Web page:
Singapore was great. The food, the city view, the people, the language, everything. But you know what wasn’t? The temperature. Whereas most people see Singapore as the beautiful picture above, I see it as the object below.
That’s right, an oven. Singapore is an oven. A beautiful high end, best in the business Viking oven (even featured on MasterChef), but an oven. Singapore sits at around 27-30 degrees Celsius all year round, all day long. But before I continue complaining about that, let’s talk about the good stuff.
For a long time, Singapore Airlines has been known for being the best airline in the world (Losing out to Qatar Airways in 2019). This is my first time flying with them, and I can definitely say that the legends are true. I flew from Singapore to Tokyo (HND), Economy class, and it was easily the most comfortable, luxurious economy international flight I’ve ever been on. I would say it easily matches the “Premium Economy” propaganda that Air Canada / Cathay Pacific offer.
- Seats were comfortable and had very comfortable legroom
- Entertainment unit was the best I’ve ever seen. No glitches, no stupid ads, good controls
- Food was superb and even the menu felt high end
Time To Get Fat
The food, in general, was good. My favorite ended up being the Kaya Toast from Toast Box. I did try a bunch of the other local favorites like Buk Kut Teh. And I did like it, but the first time I had it at the food court, the soup was a little too peppery for me. The chicken rice I liked as well, but personally, I found the ones in Malaysia a bit more suited for me. The “Hong Kong” BBQ rice ones were good too. But I just really wanted larger chunks of meat, the ones with 50% fat and you regret at 65 years old, with the doctor saying you’ve been destroying your body for the past 20 years.
In truth, the weather was one of the biggest setbacks for me. I just wasn’t very used to the hot weather, and most of the hawker centers (if not all) are outdoors with just some fans, so the heat really got to me. You can check out my video below!
For the most part, things in Singapore cost about the same as things do in Toronto. It also helps that the exchange rate between the Singaporean Dollar to Canadian dollar is ~ 1:1.
- Malaysia To Singapore – $20 CAD
- Singapore to Tokyo (HND) – $400 CAD
- Taking the transit:
- Between $1 – $2 dollars per subway trip
- Tip: You don’t need the EZ-Link card, but if you get it at the airport, it’s a little cheaper. $12 bucks, but the card comes preloaded with $7 with it. You can just tap on and off with your credit card. Subway is super convenient!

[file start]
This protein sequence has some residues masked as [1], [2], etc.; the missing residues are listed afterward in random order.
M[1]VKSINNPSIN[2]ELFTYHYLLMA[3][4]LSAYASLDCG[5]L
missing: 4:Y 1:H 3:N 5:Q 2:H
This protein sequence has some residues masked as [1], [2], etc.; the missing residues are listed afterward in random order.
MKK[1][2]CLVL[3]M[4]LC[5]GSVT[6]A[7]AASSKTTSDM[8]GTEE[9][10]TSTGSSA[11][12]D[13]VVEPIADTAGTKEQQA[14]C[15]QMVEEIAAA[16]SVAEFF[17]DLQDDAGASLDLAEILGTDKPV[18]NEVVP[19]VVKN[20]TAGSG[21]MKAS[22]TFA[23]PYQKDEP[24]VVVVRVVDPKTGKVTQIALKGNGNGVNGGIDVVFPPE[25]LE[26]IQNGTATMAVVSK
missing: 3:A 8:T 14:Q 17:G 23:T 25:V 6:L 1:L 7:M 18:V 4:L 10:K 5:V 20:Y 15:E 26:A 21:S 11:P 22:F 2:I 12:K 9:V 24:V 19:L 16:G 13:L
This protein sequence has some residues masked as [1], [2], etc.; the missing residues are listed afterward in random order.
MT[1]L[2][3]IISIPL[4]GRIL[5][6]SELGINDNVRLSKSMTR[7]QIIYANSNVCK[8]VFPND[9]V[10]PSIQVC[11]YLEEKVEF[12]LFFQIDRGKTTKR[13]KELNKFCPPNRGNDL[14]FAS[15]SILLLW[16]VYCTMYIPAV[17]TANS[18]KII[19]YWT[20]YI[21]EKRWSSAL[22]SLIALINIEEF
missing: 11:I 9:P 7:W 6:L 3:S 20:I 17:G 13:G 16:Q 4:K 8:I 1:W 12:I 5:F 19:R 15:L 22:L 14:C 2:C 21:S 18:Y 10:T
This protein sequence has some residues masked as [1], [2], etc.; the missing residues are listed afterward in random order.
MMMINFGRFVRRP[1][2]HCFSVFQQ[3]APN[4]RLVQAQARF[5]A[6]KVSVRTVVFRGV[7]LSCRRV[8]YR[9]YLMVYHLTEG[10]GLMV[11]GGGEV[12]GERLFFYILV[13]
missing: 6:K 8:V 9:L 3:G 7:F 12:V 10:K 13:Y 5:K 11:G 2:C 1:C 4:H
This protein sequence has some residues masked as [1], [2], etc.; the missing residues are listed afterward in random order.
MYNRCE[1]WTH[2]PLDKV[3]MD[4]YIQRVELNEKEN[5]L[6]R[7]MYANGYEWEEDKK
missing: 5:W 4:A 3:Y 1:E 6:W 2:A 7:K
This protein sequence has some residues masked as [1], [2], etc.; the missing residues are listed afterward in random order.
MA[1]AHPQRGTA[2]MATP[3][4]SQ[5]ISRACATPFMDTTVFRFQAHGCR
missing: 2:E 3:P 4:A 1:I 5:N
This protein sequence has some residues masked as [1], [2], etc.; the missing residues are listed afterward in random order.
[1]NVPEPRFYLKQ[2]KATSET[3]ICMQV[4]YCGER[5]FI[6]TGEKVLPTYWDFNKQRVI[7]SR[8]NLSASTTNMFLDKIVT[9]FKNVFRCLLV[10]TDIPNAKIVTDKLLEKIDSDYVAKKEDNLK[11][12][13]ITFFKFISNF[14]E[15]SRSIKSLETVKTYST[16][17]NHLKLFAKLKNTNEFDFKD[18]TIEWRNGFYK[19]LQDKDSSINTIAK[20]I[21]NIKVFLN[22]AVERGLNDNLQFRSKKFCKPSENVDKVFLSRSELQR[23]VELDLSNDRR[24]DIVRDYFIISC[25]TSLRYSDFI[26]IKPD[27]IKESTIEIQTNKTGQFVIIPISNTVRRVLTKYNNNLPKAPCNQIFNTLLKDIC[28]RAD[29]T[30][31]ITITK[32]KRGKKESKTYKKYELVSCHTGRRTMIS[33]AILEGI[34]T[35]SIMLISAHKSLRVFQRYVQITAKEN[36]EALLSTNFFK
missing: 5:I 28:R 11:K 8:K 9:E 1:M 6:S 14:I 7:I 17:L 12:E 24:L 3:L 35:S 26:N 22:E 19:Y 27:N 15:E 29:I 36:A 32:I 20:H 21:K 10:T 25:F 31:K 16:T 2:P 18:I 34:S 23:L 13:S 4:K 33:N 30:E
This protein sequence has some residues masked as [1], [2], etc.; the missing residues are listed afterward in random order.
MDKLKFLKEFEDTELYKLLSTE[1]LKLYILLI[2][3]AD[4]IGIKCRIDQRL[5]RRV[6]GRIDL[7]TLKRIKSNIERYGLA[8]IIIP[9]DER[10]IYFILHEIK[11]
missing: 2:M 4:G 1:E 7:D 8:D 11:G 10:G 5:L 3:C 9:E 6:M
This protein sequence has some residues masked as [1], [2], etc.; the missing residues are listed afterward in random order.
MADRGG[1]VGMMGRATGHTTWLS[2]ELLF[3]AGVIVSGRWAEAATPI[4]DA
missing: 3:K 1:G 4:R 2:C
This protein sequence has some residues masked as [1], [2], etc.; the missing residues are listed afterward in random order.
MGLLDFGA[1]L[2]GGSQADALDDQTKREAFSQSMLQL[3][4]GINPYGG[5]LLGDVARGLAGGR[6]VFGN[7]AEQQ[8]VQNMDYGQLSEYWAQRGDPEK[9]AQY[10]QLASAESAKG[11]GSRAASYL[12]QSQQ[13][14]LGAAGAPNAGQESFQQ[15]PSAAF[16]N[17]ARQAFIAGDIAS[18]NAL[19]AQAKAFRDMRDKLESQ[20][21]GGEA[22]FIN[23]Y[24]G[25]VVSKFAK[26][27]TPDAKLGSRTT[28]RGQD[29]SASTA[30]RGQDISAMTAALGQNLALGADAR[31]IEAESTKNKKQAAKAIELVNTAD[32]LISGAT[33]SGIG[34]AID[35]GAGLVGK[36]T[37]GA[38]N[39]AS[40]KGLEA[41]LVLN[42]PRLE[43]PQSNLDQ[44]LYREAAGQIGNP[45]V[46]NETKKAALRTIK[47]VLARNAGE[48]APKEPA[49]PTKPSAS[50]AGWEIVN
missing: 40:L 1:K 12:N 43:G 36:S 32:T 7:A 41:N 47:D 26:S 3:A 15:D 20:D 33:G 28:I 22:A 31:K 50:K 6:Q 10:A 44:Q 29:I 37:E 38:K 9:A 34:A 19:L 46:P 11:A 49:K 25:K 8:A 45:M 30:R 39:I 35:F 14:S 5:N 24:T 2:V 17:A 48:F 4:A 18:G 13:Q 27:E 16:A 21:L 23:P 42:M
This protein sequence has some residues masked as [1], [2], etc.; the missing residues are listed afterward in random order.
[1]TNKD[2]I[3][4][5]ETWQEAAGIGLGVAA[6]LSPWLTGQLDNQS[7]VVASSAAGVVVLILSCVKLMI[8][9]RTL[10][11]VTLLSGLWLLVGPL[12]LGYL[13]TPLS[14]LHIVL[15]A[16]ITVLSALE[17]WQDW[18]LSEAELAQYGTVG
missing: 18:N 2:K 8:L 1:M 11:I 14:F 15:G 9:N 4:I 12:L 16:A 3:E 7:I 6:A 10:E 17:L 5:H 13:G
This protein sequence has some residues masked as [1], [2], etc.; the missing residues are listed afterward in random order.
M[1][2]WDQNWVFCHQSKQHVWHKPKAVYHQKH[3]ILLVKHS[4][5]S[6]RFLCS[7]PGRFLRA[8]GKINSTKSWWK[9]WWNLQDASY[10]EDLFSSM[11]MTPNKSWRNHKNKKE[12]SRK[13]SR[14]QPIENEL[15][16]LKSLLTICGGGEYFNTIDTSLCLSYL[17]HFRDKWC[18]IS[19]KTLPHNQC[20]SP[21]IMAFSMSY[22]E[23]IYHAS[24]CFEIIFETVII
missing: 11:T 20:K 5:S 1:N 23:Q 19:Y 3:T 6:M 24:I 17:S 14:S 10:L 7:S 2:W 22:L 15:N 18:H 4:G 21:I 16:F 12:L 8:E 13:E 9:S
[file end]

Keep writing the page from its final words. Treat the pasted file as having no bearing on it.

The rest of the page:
- These guys are heavily regulated so you don’t have to worry about getting ripped off. We took the cab twice from the mall back to our hotel (~ 10 min ride), and it cost about $15 bucks
- We stayed at Hotel Mi ~179 CAD a night
- Good location, the hotel even comes with a smart phone that you can use for google maps if you don’t want to get your own sim card
- Hawker center food typically ranges around $10 CAD
- Street food is around the $5 CAD mark but really depends on what you get.
- Again food is on the “expensive” end. It’s definitely crazy compared to Malaysia
I exchanged about $500 CAD (which gives you about $500 Singapore Dollars) and I had about $50 bucks left on my last day. But most of the money is just on food. There’s really nothing else “to do” or spend money on. If you go into the mall for the high-end shopping, you will probably credit card it anyway.
We stayed in Singapore for 5 days. Most of my friends and family were pretty shocked and told me that was overkill, and 3 days was sufficient. I will confirm this. Singapore is pretty small, and there’s other than eating, there are only 2 or 3 “real” tourist attractions. The Gardens by the bay area covers most of it as the Marina Bay Sands (most instagramed hotel in the world) is right beside it. That nearby mall has everything you need for luxury shopping and a casino to kill time if that’s your thing.
I think a lot of what Singapore has to offer is really for its residents, vs its tourists. Housing incentives, economic growth, efficient transportation, clean environment, and luxurious living are all really interesting things and definitely 5 steps up from Malaysia and most of the other cities I’ve been to in my life. If it weren’t for the permanent death weather, I’d definitely consider coming here to work. English / Singlish being its main language also helps. But as a tourist, 3 days is enough. Fly in, get fat, lose all the weight in the heat, get out.